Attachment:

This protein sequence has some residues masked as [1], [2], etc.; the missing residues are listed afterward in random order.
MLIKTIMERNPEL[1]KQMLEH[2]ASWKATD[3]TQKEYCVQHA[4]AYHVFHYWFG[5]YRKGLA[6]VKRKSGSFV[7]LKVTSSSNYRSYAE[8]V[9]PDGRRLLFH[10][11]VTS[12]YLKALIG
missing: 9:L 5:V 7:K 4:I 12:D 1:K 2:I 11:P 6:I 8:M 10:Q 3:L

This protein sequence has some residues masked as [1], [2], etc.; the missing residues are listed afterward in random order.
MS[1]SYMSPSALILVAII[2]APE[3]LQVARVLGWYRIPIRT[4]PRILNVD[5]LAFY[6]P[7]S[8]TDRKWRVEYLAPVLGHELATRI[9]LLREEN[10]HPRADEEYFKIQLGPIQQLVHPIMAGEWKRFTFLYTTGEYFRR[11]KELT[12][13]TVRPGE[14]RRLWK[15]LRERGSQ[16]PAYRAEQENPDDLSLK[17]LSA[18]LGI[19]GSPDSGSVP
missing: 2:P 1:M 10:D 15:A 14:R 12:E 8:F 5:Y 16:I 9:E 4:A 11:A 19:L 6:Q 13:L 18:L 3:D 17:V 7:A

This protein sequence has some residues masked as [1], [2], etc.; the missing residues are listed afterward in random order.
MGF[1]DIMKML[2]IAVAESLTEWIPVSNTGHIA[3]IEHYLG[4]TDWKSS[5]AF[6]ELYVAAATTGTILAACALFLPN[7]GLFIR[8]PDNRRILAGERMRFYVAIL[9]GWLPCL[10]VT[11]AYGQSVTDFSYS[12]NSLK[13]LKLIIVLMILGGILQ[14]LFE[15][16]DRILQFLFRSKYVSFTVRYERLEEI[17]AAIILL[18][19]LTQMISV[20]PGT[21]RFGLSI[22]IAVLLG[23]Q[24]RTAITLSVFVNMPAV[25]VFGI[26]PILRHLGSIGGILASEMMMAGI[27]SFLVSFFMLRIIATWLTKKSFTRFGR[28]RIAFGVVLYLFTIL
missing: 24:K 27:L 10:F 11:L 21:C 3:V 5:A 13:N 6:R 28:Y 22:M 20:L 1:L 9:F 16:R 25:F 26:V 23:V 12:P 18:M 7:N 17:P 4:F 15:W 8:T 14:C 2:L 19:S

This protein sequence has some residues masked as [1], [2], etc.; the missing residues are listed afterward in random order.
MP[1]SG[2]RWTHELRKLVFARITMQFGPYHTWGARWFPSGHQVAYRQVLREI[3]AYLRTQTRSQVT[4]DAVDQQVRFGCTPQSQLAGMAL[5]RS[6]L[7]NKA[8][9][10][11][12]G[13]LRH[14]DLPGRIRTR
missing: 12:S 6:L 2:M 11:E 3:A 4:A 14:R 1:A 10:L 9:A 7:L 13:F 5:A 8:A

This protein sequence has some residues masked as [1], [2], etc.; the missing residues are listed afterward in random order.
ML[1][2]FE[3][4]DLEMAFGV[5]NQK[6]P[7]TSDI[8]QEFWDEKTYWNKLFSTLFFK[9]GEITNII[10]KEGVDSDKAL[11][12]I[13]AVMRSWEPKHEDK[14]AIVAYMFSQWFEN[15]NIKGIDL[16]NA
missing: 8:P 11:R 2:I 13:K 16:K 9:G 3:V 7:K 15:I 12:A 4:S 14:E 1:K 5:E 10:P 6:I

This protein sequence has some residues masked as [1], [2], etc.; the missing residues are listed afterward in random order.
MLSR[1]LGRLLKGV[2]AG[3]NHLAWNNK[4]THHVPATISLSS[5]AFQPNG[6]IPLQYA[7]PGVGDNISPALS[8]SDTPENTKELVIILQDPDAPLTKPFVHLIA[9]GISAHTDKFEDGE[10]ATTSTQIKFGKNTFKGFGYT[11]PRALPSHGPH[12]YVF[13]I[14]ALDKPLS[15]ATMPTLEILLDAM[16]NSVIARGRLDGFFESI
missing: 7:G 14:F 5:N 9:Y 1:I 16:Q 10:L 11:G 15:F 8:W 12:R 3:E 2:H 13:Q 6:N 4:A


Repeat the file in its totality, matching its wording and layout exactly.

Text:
This protein sequence has some residues masked as [1], [2], etc.; the missing residues are listed afterward in random order.
MLIKTIMERNPEL[1]KQMLEH[2]ASWKATD[3]TQKEYCVQHA[4]AYHVFHYWFG[5]YRKGLA[6]VKRKSGSFV[7]LKVTSSSNYRSYAE[8]V[9]PDGRRLLFH[10][11]VTS[12]YLKALIG
missing: 9:L 5:V 7:K 4:I 12:D 1:K 2:I 11:P 6:I 8:M 10:Q 3:L

This protein sequence has some residues masked as [1], [2], etc.; the missing residues are listed afterward in random order.
MS[1]SYMSPSALILVAII[2]APE[3]LQVARVLGWYRIPIRT[4]PRILNVD[5]LAFY[6]P[7]S[8]TDRKWRVEYLAPVLGHELATRI[9]LLREEN[10]HPRADEEYFKIQLGPIQQLVHPIMAGEWKRFTFLYTTGEYFRR[11]KELT[12][13]TVRPGE[14]RRLWK[15]LRERGSQ[16]PAYRAEQENPDDLSLK[17]LSA[18]LGI[19]GSPDSGSVP
missing: 2:P 1:M 10:D 15:A 14:R 12:E 8:F 5:Y 16:I 9:E 4:A 11:A 19:L 6:Q 13:L 18:L 3:D 17:V 7:A

This protein sequence has some residues masked as [1], [2], etc.; the missing residues are listed afterward in random order.
MGF[1]DIMKML[2]IAVAESLTEWIPVSNTGHIA[3]IEHYLG[4]TDWKSS[5]AF[6]ELYVAAATTGTILAACALFLPN[7]GLFIR[8]PDNRRILAGERMRFYVAIL[9]GWLPCL[10]VT[11]AYGQSVTDFSYS[12]NSLK[13]LKLIIVLMILGGILQ[14]LFE[15][16]DRILQFLFRSKYVSFTVRYERLEEI[17]AAIILL[18][19]LTQMISV[20]PGT[21]RFGLSI[22]IAVLLG[23]Q[24]RTAITLSVFVNMPAV[25]VFGI[26]PILRHLGSIGGILASEMMMAGI[27]SFLVSFFMLRIIATWLTKKSFTRFGR[28]RIAFGVVLYLFTIL
missing: 24:K 27:L 10:F 11:L 21:C 3:V 5:A 13:N 6:R 28:Y 22:M 20:L 1:L 9:F 16:R 25:F 26:V 23:V 12:P 18:M 7:N 17:P 4:F 15:W 8:T 14:C 2:L 19:S

This protein sequence has some residues masked as [1], [2], etc.; the missing residues are listed afterward in random order.
MP[1]SG[2]RWTHELRKLVFARITMQFGPYHTWGARWFPSGHQVAYRQVLREI[3]AYLRTQTRSQVT[4]DAVDQQVRFGCTPQSQLAGMAL[5]RS[6]L[7]NKA[8][9][10][11][12]G[13]LRH[14]DLPGRIRTR
missing: 12:S 6:L 2:M 11:E 3:A 4:A 14:R 1:A 10:L 9:A 7:L 13:F 5:A 8:A

This protein sequence has some residues masked as [1], [2], etc.; the missing residues are listed afterward in random order.
ML[1][2]FE[3][4]DLEMAFGV[5]NQK[6]P[7]TSDI[8]QEFWDEKTYWNKLFSTLFFK[9]GEITNII[10]KEGVDSDKAL[11][12]I[13]AVMRSWEPKHEDK[14]AIVAYMFSQWFEN[15]NIKGIDL[16]NA
missing: 8:P 11:R 2:I 13:K 16:K 9:G 3:V 7:K 15:I 12:A 4:S 14:E 1:K 5:E 10:P 6:I

This protein sequence has some residues masked as [1], [2], etc.; the missing residues are listed afterward in random order.
MLSR[1]LGRLLKGV[2]AG[3]NHLAWNNK[4]THHVPATISLSS[5]AFQPNG[6]IPLQYA[7]PGVGDNISPALS[8]SDTPENTKELVIILQDPDAPLTKPFVHLIA[9]GISAHTDKFEDGE[10]ATTSTQIKFGKNTFKGFGYT[11]PRALPSHGPH[12]YVF[13]I[14]ALDKPLS[15]ATMPTLEILLDAM[16]NSVIARGRLDGFFESI
missing: 7:G 14:F 5:N 9:Y 1:I 16:Q 10:L 11:G 15:F 8:W 12:R 3:E 2:H 13:Q 6:N 4:A